Meanwhile, the fallout from the Newsweek-Koran disaster is spreading. The Instapundit has a rundown under his alter ego, and Michelle Malkin has tons of stuff; just keep scrolling...

Lucas Turns To The Dark Side

George Lucas, political analyst:

"Star Wars" director George Lucas says that although he wrote the original film during the Vietnam War, his six-part saga could apply to the war in Iraq.

''In terms of evil, one of the original concepts was how does a democracy turn itself into a dictatorship,'' Lucas told a news conference at Cannes, where his final episode had its world premiere.

''The parallels between what we did in Vietnam and what we're doing in Iraq now are unbelievable.

''On the personal level it was how does a good person turn into a bad person, and part of the observation of that is that most bad people think they are good people, they are doing it for the right reasons,'' he added.

Let's see, the democracy (the United States) fought the dictatorship (Ho Chi Minh's North Vietnam and Saddam's Iraq), and a good person (Jane Fonda, George Lucas) turns into a bad person, but thinks (s)he's doing the right God, the parallels really are uncanny!...

UPDATE 12:09 p.m.: Thanks to the great Michelle Malkin for the link - browse around awhile and make yourself at home if you haven't been to these parts before...oh, and make the most out of your Monday...

John Leo on Tolerance vs. Affirmation

My recent posts on Frank Rich's outrageous assertion that all Republicans are closeted, self-hating homosexuals have prompted at least one commenter to question whether my stance indicates at least a tactit approval of gay-baiting hypocrites like the ones Rich singles out. My problem is not that Rich lied about these people - they and others like them surely exist. My quarrel was with his incredibly broad generalization that he drew from a handful of examples.

In a thoughtful piece in U.S. News and World Report, John Leo comes close to formulating a view that reflects my own. In discussing an overly 'politically correct' school textbook, Leo says the following:
In dealing with homosexuality, the job of the school is to teach tolerance, not to disparage traditional views. Gays are our neighbors and should be treated with respect. Citizens for a Responsible Curriculum, one of two local groups opposing the curriculum, makes this point clearly. "Teaching respect for persons with same-sex attraction is appropriate and right," the group says. "But demanding affirmation of a homosexual orientation and behavior goes beyond the ethic of tolerance." The curriculum does in fact teach approval of homosexuality. Understandably, gays want that approval, but it can't be imposed by state schools.
That's about right, I think, for quite a few conservatives.

Is China Hoping For a Munich Agreement With North Korea?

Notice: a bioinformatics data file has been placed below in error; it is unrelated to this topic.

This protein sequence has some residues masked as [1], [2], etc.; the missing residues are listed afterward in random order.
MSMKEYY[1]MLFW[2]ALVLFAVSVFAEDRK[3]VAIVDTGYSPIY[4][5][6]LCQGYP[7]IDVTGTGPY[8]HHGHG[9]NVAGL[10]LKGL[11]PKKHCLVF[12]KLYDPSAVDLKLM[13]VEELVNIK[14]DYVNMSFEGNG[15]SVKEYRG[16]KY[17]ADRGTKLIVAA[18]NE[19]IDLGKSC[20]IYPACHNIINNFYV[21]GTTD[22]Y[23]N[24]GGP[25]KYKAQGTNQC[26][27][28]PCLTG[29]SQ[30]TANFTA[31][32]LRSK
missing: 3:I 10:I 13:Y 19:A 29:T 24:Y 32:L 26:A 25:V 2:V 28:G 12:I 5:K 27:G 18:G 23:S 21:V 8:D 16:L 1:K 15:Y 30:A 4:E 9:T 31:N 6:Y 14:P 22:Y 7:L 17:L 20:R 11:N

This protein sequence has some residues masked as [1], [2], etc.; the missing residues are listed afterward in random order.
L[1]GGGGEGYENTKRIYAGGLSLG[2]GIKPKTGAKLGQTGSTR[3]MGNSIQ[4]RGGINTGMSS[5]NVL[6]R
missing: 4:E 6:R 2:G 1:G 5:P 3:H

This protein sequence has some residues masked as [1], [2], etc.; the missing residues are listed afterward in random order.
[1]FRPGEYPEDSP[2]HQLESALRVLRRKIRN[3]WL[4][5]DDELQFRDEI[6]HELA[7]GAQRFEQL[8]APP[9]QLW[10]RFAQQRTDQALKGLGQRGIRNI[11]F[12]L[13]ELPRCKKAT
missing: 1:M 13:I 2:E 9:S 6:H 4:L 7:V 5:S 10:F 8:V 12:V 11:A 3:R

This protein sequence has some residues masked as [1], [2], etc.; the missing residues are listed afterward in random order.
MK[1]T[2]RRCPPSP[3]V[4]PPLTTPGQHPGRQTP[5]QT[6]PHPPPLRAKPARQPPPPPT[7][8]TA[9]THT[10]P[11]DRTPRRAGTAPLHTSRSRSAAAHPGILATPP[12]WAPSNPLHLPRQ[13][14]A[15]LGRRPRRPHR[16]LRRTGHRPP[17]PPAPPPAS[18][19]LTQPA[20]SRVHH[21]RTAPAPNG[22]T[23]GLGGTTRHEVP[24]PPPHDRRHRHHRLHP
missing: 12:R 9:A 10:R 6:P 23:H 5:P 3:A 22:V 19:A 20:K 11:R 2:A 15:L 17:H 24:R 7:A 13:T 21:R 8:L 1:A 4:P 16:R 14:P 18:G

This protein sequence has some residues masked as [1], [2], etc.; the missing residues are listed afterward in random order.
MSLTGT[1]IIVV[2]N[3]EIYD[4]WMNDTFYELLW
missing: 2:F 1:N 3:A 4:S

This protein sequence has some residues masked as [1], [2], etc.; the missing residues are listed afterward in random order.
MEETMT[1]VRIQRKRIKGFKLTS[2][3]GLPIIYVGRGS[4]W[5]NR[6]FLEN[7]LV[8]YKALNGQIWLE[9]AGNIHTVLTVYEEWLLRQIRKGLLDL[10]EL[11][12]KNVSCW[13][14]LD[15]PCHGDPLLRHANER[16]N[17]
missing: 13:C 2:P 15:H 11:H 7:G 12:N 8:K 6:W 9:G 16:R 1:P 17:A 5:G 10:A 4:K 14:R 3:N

If so, it's doomed to learn the mistake of appeasement all over again, to the cost of us all. This excellent article details some of the steps being discussed by the U.S. and Japan to contain the threat of Kim Jong-Il, and it seems to me that their approach is fundamentally right. China, however, is another story.

A senior Chinese official, Yang Xiyu, told The Times in an interview published last week that it was true that "we do not yet have tangible achievements" in ending North Korea's nuclear weapons program. "But a basic reason for the unsuccessful effort lies in the lack of cooperation from the U.S. side." He cited Mr. Bush's references to Kim Jong Il, the North Korean leader, as a "tyrant" who keeps dissidents in concentration camps.

China is concerned about, among other things, a flood of refugees across its border if sanctions are imposed. It is of paramount importance, then, that we assure China that we will assist them financially and logistically, preferably with the help of other U.N. Security Council members, in the event of a mass sanctions-caused migration. Playing the ostrich will do the Chinese no good in the long run. We tried reasoning with Kim and he brazenly ignored our agreements. We've moved past that. Too bad China hasn't.

Sunday, May 15, 2005

The World Fiddles While North Korea Burns

The San Diego Tribune today has a series of pieces detailing the horrifying story of North Korea's hidden gulags and the other terrifying conditions facing its people. Kim Jong-Il is starving his people and committing atrocities of a sort not seen since the worst excesses of Stalinism and the Nazi Holocaust. He rattles his nuclear saber and feeds his cult of personality while unimaginable suffering surrounds him.
Grandsons are condemned to life-long terms as slave laborers alongside their grandfathers, both equally helpless in the brutal surroundings. Prisoners are arbitrarily murdered by security guards. Women suffer from forced abortions at the hands of unlicensed doctors. Newborn babies are beaten to death. And sons and daughters are publicly executed in front of their mothers.